Serviceberries - excellent. Very blueberry-like but not requiring specific soil requirements (pH) I have a few non-named varieties and 1 named variety. The named variety is disappointing in relation. There’s a park in Ann Arbor that has wonderful serviceberry plants and Oikos Tree Crops is a Mi based nursery with some interesting selections.

Autumn Olive (again look at Oikos) has great potential, though I haven’t really tried fruit on mine.

I see you already have red currants. Look into Clove Currant Crandall. You’ll find no lack of members here singing its praises.

If you’re willing to try vines (you did mention it in your post) then a couple hardy kiwis, though you will need to become proficient in pruning as they will quickly want to outgrow your area (but it is possible as I have a Michigan State Kiwi that would fit within your criteria.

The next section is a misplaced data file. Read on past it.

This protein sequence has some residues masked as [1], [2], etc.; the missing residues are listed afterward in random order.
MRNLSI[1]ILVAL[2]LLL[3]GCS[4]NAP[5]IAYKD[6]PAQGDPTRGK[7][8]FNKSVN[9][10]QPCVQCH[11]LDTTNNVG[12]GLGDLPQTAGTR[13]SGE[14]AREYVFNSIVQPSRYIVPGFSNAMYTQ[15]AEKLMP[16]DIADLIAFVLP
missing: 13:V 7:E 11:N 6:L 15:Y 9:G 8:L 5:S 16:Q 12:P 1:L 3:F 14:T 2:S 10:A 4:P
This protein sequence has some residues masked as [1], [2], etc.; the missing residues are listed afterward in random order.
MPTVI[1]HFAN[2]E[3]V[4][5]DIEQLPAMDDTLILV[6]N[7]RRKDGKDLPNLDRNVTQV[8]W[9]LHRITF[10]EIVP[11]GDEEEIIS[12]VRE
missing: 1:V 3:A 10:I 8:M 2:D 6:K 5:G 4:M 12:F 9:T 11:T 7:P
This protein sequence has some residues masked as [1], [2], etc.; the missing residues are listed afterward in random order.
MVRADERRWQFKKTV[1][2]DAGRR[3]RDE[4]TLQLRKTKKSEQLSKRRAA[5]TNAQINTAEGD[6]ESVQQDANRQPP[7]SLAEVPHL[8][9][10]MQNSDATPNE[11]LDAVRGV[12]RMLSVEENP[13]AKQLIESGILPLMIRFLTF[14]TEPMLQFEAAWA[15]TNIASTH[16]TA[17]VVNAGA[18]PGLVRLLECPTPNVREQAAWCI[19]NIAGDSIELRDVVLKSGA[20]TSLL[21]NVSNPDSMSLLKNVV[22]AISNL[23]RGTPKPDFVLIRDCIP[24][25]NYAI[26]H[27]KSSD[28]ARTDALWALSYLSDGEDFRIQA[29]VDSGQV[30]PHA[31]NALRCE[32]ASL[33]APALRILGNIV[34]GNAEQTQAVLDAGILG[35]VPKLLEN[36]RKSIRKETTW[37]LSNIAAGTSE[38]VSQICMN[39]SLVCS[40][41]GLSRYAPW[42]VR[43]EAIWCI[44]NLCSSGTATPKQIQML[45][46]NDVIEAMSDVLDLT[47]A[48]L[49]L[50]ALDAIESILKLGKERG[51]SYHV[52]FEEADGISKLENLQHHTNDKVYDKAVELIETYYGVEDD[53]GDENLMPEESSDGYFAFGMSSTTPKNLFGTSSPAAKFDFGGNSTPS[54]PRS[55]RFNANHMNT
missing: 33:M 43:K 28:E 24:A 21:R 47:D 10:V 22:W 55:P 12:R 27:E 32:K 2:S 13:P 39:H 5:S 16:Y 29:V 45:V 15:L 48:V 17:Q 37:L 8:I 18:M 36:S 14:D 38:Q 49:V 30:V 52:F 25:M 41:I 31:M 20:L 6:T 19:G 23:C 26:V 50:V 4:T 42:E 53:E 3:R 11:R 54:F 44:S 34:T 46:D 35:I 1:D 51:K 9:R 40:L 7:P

Also look at pawpaw. You would need to control size by pruning and would need 2, but among fresh eating these are among my favorites.

Maypops might look interesting, but I rarely get fruit to ripen and I’m warmer than you.

(Northeast of Detroit)

Besides @Drew51, there’s @applebacon, @Johnnysapples, @thepodpiper.

Honeyberries might work for you in your climate. They are a colder climate fruit, somewhat like blueberries in color. I don’t grow them, but others on here do, like Scott and Drew.

Plus, the Romance cherries like Romeo, Juliet and Carmine Jewel. I have the R & J, they’re 3 years old, Juliet is over 7ft tall, R is about 3ft, neither have fruited yet. CJ are grown by many on here, @clarkinks grows lots of them. I also had Crimson Passion cherry, but it didn’t last more than a couple years. Others on here have also had issues with CP.

I got my cherry bushes and a gooseberry from, they sent good sized plants, except CP, it was a mere twig, that’s prob why it didn’t last long. They sell many varieties of gooseberries and currants, too including white, pink and black. They are in Minnesota, tho.